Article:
Priorat Wine & A Vision of Angels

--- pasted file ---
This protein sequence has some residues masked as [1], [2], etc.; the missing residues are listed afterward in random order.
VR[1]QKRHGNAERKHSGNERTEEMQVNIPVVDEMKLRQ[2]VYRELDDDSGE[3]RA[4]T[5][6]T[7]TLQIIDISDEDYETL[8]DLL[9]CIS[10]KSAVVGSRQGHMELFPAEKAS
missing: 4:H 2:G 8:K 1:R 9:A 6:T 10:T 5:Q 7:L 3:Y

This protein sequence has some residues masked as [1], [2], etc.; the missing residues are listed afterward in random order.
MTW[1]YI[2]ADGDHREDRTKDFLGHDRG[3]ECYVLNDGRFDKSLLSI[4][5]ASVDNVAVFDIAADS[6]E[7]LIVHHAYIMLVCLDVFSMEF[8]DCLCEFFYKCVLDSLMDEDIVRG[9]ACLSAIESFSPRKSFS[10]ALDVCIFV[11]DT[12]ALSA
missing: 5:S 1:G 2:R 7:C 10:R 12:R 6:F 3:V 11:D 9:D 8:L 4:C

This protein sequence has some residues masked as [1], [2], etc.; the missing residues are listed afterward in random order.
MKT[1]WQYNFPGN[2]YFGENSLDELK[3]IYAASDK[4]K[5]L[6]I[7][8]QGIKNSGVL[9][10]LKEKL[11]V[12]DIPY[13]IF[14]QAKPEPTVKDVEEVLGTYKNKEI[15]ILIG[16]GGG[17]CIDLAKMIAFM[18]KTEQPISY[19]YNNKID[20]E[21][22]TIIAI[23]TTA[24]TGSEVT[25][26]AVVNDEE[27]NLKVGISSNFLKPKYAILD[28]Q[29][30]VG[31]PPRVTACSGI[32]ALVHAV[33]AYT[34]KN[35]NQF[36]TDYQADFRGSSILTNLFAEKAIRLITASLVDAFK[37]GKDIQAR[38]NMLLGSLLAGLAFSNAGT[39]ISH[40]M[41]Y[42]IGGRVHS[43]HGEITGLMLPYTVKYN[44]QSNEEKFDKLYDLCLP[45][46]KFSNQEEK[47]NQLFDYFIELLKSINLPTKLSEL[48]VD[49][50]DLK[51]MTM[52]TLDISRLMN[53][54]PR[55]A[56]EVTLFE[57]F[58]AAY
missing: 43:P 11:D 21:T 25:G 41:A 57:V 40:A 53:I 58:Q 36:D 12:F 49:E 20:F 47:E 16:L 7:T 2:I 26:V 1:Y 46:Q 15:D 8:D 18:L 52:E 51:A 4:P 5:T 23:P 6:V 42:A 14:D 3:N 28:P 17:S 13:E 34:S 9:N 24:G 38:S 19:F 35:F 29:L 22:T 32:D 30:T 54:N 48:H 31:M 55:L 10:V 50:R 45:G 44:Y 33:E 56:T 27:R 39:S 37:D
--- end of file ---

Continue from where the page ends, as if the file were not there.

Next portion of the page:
Spain’s northeast region of Priorat is an unforgiving place, with sweltering days and cold nights. The vines that grow there are old and gnarled, sprouting from a stony, slate-laced soil called llicorella (“licorice”) for its blackish color. The region was called Priorato (Spanish for “priory”) when a monastery was built there in the Middle Ages, inspired by a villager who had a vision of angels ascending a stairway to heaven. And it does seem miraculous that this infertile region can produce such delicious wines. Priorat’s wines are based primarily on two native red grapes, garnacha (grenache) and cariñena (carignan). Massively structured with considerable tannin, the wines have a soft, thick texture and are usually loaded with ripe blackberry fruit, dense chocolate, lively licorice, and mineral/rock flavors.